4 States

— Curious about what’s ahead for AARP in 2018? Join AARP’s volunteer call on Jan. 11, to hear the latest!  There’s no doubt that 2018 will be a busy year for AARP and its talented teams of volunteers – especially with the activities in Congress and the Administration. You are invited to join our first volunteer conference call of 2018 on January 11th to hear about AARP’s 2018 priorities from Nancy LeaMond, Executive VP of the Community, State and National Affairs …

— Join AARP in Wichita for a free screening of Only the Brave starring Jeff Bridges, Josh Brolin, Miles Teller, Taylor Kitsch and Jennifer Connelly. Based on the true story of the Granite Mountain Hotshots, Only the Brave is the heroic story of one unit of local firefighters that through hope, determination, sacrifice, and the drive to protect families, communities, and our country become one of the most elite firefighting teams in the nation. The film has been rated PG-13 by the MPAA for thematic …

— Investors seeking services from a professional financial advisor will benefit from a new free online tool, AARP Interview an Advisor™, launched by AARP and the North American Securities Administrators Association (NASAA). The new resource is designed to take the guesswork and mystery out of the process of interviewing and hiring a financial advisor. It walks the user through a short series of suggested questions to ask a financial professional as part of the process of the hiring decision. Included are …

— AARP New Hampshire is accepting applications for the 2018 class of its Senior Leadership Program. The goal of the eight-month program is to train state residents age 50-plus as leaders who will advocate on behalf of their peers. Twenty-five participants will be selected, based on their motivation to become active in policymaking and systems change. They will be required to attend five meetings in Concord, Manchester, Plymouth and Lebanon between April and November. All expenses for lodging, meals and materials …

— AARP Missouri is hosting computer classes in the Kansas City and St. Louis areas throughout 2018. The topics include online safety, Microsoft operating systems, how to use a smartphone or tablet, and social media. Technology is continually changing, and these classes can help Missourians learn how to use online tools to interact with family and friends, find a job and conduct personal business. The classes are free to AARP members and their guests, but registration is required. For more information …

— By Jill Gambon During her 35 years working for the Social Security Administration, Louise Myers witnessed the impact the program has had on people’s lives. As a retiree, Myers wants to make sure Social Security remains intact. That’s one reason she’s a volunteer advocate with AARP Massachusetts. “I am a firm believer in keeping Social Security protected,” said Myers, of North Chelmsford. “I saw that my voice could be heard through AARP advocacy work.” Myers is one of about a …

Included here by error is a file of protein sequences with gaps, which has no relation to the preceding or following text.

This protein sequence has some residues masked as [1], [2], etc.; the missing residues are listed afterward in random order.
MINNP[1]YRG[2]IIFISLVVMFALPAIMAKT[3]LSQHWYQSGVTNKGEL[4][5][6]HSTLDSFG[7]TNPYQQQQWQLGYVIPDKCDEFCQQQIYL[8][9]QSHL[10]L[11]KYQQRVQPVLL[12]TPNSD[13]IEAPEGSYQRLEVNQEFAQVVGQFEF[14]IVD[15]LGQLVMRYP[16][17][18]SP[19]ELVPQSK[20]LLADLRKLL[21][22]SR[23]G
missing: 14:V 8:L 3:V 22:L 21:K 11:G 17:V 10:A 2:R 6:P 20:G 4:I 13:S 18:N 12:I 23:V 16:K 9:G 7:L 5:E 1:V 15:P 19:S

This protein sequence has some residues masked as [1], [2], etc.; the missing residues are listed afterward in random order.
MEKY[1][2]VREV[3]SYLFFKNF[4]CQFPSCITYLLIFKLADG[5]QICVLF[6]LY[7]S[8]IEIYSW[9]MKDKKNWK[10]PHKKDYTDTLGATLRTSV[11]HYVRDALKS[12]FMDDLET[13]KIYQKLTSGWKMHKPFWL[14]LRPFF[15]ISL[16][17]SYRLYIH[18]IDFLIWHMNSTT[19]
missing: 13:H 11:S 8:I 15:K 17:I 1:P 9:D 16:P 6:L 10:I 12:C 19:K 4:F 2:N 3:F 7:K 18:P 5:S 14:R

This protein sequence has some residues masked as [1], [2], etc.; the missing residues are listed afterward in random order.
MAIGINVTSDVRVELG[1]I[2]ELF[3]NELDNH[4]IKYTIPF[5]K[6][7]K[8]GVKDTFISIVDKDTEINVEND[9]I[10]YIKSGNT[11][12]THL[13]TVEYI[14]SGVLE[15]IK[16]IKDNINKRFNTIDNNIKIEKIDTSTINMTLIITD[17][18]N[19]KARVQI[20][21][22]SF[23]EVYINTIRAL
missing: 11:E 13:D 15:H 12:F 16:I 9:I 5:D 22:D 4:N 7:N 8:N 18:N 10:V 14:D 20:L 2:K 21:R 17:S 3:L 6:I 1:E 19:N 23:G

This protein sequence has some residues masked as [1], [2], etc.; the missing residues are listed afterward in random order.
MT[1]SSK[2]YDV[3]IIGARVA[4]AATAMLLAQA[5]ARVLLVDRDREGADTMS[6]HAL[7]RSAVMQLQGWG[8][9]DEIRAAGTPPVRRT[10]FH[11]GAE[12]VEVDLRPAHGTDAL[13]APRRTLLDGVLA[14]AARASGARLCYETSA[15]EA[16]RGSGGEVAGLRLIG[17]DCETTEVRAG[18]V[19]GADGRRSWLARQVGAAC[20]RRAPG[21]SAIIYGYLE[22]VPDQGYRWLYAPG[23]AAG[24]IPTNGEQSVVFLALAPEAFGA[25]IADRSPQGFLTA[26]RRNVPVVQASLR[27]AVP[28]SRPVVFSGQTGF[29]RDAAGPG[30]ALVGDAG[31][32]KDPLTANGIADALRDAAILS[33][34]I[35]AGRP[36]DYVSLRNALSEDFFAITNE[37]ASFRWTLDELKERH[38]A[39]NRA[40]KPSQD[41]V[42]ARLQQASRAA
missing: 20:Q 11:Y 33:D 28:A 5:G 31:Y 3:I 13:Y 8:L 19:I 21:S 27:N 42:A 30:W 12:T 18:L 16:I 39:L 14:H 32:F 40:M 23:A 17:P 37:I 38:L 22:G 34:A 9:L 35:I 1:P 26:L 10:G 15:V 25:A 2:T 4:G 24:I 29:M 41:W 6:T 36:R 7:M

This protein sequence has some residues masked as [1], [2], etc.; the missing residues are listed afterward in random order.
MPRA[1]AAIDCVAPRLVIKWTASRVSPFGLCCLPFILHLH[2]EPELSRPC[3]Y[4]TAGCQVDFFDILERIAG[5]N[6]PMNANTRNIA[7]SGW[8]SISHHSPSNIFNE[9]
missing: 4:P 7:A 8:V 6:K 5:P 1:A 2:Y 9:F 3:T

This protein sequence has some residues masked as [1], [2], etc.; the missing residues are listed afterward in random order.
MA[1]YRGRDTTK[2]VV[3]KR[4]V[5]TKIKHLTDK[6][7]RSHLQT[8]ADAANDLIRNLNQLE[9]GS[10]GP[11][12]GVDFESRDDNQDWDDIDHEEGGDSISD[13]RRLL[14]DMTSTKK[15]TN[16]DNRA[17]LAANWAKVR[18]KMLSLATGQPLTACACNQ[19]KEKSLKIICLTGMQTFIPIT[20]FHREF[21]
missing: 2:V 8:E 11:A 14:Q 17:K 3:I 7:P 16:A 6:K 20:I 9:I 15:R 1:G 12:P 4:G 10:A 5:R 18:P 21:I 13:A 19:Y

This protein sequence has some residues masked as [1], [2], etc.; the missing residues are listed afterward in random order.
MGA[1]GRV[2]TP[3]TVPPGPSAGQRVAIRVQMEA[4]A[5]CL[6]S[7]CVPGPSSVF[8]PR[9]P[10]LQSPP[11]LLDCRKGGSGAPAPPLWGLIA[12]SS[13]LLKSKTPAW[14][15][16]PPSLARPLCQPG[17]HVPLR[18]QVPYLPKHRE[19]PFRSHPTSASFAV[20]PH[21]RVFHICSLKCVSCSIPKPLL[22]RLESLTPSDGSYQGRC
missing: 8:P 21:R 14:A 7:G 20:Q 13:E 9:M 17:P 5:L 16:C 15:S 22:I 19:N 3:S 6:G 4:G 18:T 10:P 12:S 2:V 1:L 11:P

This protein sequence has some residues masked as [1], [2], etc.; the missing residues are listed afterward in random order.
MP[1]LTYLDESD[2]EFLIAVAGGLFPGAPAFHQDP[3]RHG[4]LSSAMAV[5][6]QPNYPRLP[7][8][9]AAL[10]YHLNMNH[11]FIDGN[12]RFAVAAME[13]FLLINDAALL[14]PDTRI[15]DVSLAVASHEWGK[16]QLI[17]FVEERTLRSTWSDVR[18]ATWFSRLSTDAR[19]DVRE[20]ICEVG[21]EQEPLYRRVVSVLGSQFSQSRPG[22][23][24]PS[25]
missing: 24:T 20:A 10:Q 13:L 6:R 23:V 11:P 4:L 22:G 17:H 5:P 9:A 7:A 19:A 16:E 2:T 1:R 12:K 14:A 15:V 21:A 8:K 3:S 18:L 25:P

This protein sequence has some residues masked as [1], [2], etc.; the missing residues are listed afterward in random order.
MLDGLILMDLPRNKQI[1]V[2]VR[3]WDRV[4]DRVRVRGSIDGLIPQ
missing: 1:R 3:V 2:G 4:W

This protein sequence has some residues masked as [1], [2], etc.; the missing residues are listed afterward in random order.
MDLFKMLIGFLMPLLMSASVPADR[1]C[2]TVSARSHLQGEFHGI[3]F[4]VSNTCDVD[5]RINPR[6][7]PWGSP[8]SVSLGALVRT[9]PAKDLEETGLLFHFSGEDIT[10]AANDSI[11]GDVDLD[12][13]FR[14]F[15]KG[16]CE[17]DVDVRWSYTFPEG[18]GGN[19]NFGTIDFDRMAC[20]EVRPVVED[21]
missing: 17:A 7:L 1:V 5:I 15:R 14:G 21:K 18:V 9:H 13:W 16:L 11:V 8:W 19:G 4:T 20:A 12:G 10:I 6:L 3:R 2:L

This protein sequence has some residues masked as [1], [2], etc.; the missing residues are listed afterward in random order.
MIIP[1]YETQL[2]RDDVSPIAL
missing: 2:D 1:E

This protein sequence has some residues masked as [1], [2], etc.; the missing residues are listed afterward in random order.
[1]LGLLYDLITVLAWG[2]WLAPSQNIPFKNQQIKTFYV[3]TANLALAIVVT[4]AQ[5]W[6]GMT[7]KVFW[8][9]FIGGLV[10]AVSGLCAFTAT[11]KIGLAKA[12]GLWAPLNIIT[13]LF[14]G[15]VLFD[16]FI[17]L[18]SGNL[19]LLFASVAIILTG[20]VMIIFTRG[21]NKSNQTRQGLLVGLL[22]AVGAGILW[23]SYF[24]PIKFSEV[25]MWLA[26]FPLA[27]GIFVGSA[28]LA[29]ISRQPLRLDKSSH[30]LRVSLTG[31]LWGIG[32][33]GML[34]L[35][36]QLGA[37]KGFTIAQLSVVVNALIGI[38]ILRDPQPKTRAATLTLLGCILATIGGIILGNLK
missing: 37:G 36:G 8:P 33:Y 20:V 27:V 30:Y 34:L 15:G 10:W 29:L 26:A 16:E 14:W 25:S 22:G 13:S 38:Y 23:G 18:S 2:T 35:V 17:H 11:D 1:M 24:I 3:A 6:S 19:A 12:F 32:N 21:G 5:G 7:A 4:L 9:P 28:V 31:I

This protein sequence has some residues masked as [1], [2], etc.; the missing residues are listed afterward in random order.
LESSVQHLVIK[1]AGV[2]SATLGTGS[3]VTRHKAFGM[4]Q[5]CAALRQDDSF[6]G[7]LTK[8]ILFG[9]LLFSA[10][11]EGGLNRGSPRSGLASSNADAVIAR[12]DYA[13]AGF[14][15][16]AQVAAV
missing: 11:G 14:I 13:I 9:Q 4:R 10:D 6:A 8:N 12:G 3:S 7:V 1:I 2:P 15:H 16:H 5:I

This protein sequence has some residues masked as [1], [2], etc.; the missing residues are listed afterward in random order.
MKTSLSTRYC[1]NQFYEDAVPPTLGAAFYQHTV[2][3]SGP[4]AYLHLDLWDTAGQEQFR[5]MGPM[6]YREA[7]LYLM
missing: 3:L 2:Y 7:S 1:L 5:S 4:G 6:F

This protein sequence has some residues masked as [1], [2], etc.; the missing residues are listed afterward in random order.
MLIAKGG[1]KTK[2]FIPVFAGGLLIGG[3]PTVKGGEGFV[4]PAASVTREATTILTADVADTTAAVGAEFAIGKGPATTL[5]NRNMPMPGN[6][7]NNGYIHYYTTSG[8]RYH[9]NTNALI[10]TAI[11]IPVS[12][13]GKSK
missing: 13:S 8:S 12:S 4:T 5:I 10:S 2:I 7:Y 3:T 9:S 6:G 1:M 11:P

— Building on the success of its previous fraud prevention efforts, AARP Minnesota is recruiting volunteers to expand the AARP Fraud Watch Network into rural parts of the state. Volunteers receive training to learn how Minnesotans can protect themselves from the latest scams. They may observe or team up with more experienced speakers as they learn. They also participate in monthly calls to stay up to date. The workshops include recordings from FBI sting operations, so participants can hear con artists …

— By Sue Lindsey Joyce Williams did not expect her experience as an educator to lead to helping feed older residents in need during winter, but that’s exactly what happened. A retired principal of William Byrd Middle School in Roanoke County, Williams, 71, began to volunteer with a program called Soup for Seniors a few years ago and was quickly put on the planning committee. The 11-year-old program, which has strong community support, last year served 525 Meals on Wheels clients …

— By Vanessa Ho Every weekend, Mark Diimmel goes out for dinner and a movie with his sister, who often takes him to get Chinese or Italian food, or maybe burgers and a milkshake. Diimmel, 64, has schizophrenia and lives in an adult family home in Bremerton, paid for by Medicaid and Social Security. But the outings have become more difficult. Everything costs more, while his personal-needs allowance—the amount of income Diimmel is allowed to keep for himself—has remained the same, …